MADISON -- In a surprising turn of events, the Wisconsin Badgers' passing game has churned out better results than the ground attack through two games.
The Badgers passed for 491 yards of total offense against Alabama and Miami (Ohio) in comparison to 228 rushing yards. As questions still loom about Wisconsin's offensive line, the performance of quarterback Joel Stave and company continues to be the strong suit of the offense.
Among the various reasons for the Badgers' success is the balance within the passing attack—something head coach Paul Chryst has brought back with him in his first season.
Eleven Badgers have caught passes this season, totaling 49 receptions for 491 yards in all. That group includes five running backs, led by Dare Ogunbowale, whose nine catches are good for second on the team.
"It's been a lot about the balance in the passing game," Ogunbowale said. "We have a group of backs that we think can beat you on the ground and also going out and catching passes."
Against Miami, running back Caleb Kinlaw's first career reception went for a 5-yard touchdown. In the season-opening 35-17 loss to No. 2 Alabama, Ogunbowale had six receptions for 39 yards, fullback Derek Watt had five for 22, Corey Clement caught two for 19 and Taiwan Deal added one reception.
"That balance is huge," said wide receiver Alex Erickson, whose 11 catches for 146 yards are both team highs. "It's tough to guard against. When you can't key in on one or two guys, it makes it hard on the defense."
A season ago, Wisconsin's lack of balance behind Erickson played a significant role in a sputtering passing game. Erickson led the team with 55 receptions, but the next-highest total was tight end Sam Arneson's 29. No other player caught 20 passes. Among wide receivers, Kenzel Doe had the second-most with just 17 catches and Jordan Fredrick was next with 13.
In just two games, Robert Wheelwright -- who had just one reception in 2014 -- has emerged as that threat. He has become the No. 2 wide receiver along with receiver/safety hybrid Tanner McEvoy. Wheelwright's 6'3, 207-pound frame is an ideal fit for the red zone. Of his eight catches, three have been touchdowns -- including a perfectly executed back-shoulder fade from Stave 15 yards out against Miami.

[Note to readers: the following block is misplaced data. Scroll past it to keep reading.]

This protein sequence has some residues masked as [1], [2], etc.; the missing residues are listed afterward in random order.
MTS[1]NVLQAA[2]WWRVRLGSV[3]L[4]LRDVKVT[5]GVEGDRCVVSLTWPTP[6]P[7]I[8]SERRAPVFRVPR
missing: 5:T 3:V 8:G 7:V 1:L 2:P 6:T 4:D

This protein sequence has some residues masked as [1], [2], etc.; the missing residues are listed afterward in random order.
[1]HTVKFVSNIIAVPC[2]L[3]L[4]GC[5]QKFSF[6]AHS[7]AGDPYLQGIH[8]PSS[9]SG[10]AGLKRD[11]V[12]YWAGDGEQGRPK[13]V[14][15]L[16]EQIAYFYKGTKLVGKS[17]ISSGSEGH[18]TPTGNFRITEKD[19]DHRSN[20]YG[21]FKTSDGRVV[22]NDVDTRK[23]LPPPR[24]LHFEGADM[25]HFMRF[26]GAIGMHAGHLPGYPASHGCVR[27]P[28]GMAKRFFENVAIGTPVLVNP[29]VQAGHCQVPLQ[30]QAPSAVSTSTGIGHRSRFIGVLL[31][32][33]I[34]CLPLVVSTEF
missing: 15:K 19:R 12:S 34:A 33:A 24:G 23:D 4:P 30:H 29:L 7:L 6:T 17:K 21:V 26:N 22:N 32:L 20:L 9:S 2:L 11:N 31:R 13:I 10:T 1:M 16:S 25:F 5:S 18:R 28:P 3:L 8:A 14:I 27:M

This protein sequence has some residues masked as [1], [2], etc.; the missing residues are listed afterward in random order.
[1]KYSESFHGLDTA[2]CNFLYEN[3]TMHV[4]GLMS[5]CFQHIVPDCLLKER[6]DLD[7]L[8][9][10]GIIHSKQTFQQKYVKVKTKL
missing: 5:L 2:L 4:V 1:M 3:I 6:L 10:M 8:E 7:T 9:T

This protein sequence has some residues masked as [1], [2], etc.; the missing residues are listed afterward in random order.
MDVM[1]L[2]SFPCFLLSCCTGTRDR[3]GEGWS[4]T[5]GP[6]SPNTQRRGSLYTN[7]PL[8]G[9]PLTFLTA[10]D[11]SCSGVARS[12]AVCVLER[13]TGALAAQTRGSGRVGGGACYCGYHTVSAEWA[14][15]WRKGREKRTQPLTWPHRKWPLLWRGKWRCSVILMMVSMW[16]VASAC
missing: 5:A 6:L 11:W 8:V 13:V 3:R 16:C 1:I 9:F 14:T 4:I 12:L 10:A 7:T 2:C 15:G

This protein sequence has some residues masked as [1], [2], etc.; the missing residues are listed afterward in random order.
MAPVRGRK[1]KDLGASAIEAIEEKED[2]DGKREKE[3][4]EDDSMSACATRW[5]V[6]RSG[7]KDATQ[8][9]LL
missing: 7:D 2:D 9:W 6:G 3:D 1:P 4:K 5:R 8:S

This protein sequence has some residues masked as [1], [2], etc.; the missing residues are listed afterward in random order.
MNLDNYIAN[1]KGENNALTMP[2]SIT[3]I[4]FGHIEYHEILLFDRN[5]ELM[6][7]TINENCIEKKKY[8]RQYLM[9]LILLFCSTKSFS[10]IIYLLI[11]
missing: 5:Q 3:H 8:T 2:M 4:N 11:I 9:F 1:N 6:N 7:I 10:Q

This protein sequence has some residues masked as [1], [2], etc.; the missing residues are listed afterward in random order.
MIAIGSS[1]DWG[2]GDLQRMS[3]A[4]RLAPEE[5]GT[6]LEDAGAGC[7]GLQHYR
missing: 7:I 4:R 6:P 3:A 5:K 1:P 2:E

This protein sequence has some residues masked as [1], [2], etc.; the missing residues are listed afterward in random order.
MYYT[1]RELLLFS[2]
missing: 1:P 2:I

"Just my ability to make tough catches," Wheelwright said of why he has become one of Stave's favorite goal-line targets. "In the red zone, I'm thinking touchdown. If the ball is thrown my way, I'm trying to get it."
On Tuesdays, the Badgers' offensive players are available for media interviews. This week, Wheelwright and Erickson came a half-hour after the rest of the players. They had stayed after practice, working on route timing, something that has become commonplace for the group.
"We've been working on that since the offseason," Wheelwright said. "That's something coach [Paul] Chryst has been telling us about. We're going to throw the fade, the back-shoulder, the high-fade ball. It just depends what Joel is liking at that moment. We've been working on that so much after practice."
Stave's primary focus during the summer going into fall camp was throwing with anticipation. As with the touchdown to Wheelwright and Erickson's touchdown catch against Alabama, it has paid dividends.
"He's trying to get the ball out of his hands quicker," Erickson said. "Maybe when I'm in my break, the ball's coming out rather than I'm already of out my break and the ball's coming out. The timing, the precision.
"Coach says it all the time: ‘Timing and precision equals completions.' If we get the ball out of our hands and the receivers are in the right spot at the right time, it's impossible to defend if the ball is on time."
Wheelwright added that the trust between Stave and receivers who have taken on larger roles, such as Jazz Peavy and McEvoy, is continually improving.
"When Joel depends on you, he's going to throw you the ball," Wheelwright said. "That's something we've been working on."